OUR dear land of Guyana is experiencing quite a turmoil in its journey to prosperity not as a result of good Mother Nature. As if the potential threat of being flooded by the ocean is not disturbing, being under the sea level, Guyana is faced now with the possible invasion, domination and annexation of Essequibo by its ambitious neighbour, Venezuela, who once opened its border to Guyanese while not being provocatively aggressive in their demand and determination to forcefully claim what Guyana has always held, inhabited and habituated. Essequibo has never been under any Spanish domain. Now the table has turned.
COP28 leaders had another threating situation to consider off its agenda to allay any rising fear among the member states, especially since the United Nations Security Council met last Friday to review Venezuela’s illegal actions against Guyana which were in contravention to the ICJ’s ruling. Guyana’s President, Dr. Irfaan Ali and VP, Dr. Bharrat Jagdeo, were strategically poised in the convenient arena to apprise and appraise Venezuela’s aggression with world leaders and gain their sympathy and support. The reality is that, the international community (Nicaragua being the isolated exception), stands firm behind Guyana, agrees with the ICJ ruling and accepts the 1899 Arbitral Award as settlement to the 1841 border dispute between Venezuela and Guyana (then British Guiana).
Following Venezuela’s mock Referendum on December 3rd and Maduro’s violation of the ICJ’s ruling, Guyana suffered a tragic loss in wake of the overhanging threat of Maduro’s determination to annex Essequibo. Five brave and loyal GDF soldiers lost their lives with another two injured, when signal was lost and their helicopter went missing last week, flying some 30 miles near the Venezuelan border. While Guyana mourns this devastating and perturbed misfortune, Venezuelans may be sympathetic but Maduro is certainly not saddened. His words ring the irony of blasphemy, “I convey my condolences to the people of Guyana and to the military forces; but that is a message from beyond. Don’t mess with Venezuela, whoever messes with Venezuela gets dried up,” he was reported as saying while in front of the presidential palace in Miraflores.
Guyana’s growing oil wealth has awaken Venezuela’s dormancy; Venezuelan socio-economic-political crisis is being used to camouflage their people; Guyana’s fortune is spiralling an unchartered GDP growth; Venezuela’s GDP is being threatened to minimal growth; Guyana’s international fame is viewed with grudge from its Western neighbour; Venezuela’s infamy has attracted US economic sanctions; President Ali is unreservedly liked globally: Maduro needs a booster for his unpopular image; President Ali is well on his way to retain his Presidency; Maduro is secretly scared of losing power to his opponents; Guyana remains a peaceful and friendly nation: Maduro is openly challenging Guyana to activate physical retaliation by his flammable words; Guyana will not be provoked into making any mistake; Maduro is encouraging military incursion by his illegal actions; Guyana is guaranteed support by the international community; Venezuela is ghastly losing allies around the world.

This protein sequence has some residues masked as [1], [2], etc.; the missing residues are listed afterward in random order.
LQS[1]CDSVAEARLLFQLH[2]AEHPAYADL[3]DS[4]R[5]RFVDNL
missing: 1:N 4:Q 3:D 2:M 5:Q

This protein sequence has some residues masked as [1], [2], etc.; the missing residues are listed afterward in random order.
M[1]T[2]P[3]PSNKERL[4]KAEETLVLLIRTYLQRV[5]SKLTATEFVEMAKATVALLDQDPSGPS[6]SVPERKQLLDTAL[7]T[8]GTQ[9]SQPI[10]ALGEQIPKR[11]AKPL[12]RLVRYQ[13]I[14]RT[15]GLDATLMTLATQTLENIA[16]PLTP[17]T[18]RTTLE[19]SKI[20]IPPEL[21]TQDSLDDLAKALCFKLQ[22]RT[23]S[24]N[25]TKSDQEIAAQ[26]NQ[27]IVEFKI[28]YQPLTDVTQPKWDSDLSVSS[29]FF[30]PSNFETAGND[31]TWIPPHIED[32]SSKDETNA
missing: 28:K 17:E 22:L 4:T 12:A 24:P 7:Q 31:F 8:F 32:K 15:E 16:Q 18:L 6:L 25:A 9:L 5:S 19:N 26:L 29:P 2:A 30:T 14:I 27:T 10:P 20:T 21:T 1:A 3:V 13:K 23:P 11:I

The Paris 1899 Arbitral Award, signed and sealed the Guyana/Venezuela border dispute which began in 1841 when the Venezuelan government disputed the Schomoburgk Line. Venezuela’s fallacy is sadly relying on a memorandum written in 1944 by Severo Mallet-Prevost, a junior American lawyer on the Venezuelan side during the 1899 arbitration. Secrecy and mystery shrouded the nature of the memo. His claim of nullity and invalidity termed the award an “Anglo-Russian conspiracy.” His directive was suspicious. He instructed that the sealed memorandum should be opened only after his death. His controversy caused consternation and could not be confirmed. All the lawyers from both sides along with the judges had died by the time his memo was opened. His claim not only lacks substance but is also absurd. The sitting judges were appointed by Venezuela. History does not support him. There are no subsequent writings by any of the stakeholders to concur with his claim to provide proof.
Even though Venezuela is quickly gaining foes while losing friends, many key stakeholders have brokered a meeting with the two Presidents to be held on December 14th in St. Vincent. This welcoming gesture is seen as the right path towards maintaining regional peace in the Caribbean and South American Zone. President Ali has maintained that there will no discussions on the territorial controversy during the dialogue with President Maduro. Guyana has always chosen diplomacy over discourtesy and deference over disregard for the legal process to channel its course through the auspices of the ICJ.
Venezuela does not recognise the ICJ’s jurisdiction and insists that Guyana is acting in contravention of the Geneva agreement.
The doubtful Maduro remains unpredictable. There have been numerous skirmishes initiated by Venezuela’s plight for the illegal fight to own Essequibo. With her back against the wall, Guyana was forced to resort to a defensive mood to protect her sovereignty. Readers would recall the Ankoko Island invasion and the Rupununi Rebellion in the 60s; Venezuela opposing the construction of the Hydro Project in the 70s; Venezuela seizure of a Canadian oil exploration vessel in 2013 operating in Guyana’s Exclusive Economic Zone; and in 2021, 12 fishermen operating in the Waini River, were detained for 45 days by Venezuelan naval troops; in November 2023, Venezuela began a military build-up on the Essequibo border. Guyana’s military strength can be compared to a mouse against an elephant.
In this season of peace, joy and hope synonymous with praise and thanksgiving, will the December 14th be a meeting of the minds of a David and Goliath that will precede the calm before the storm?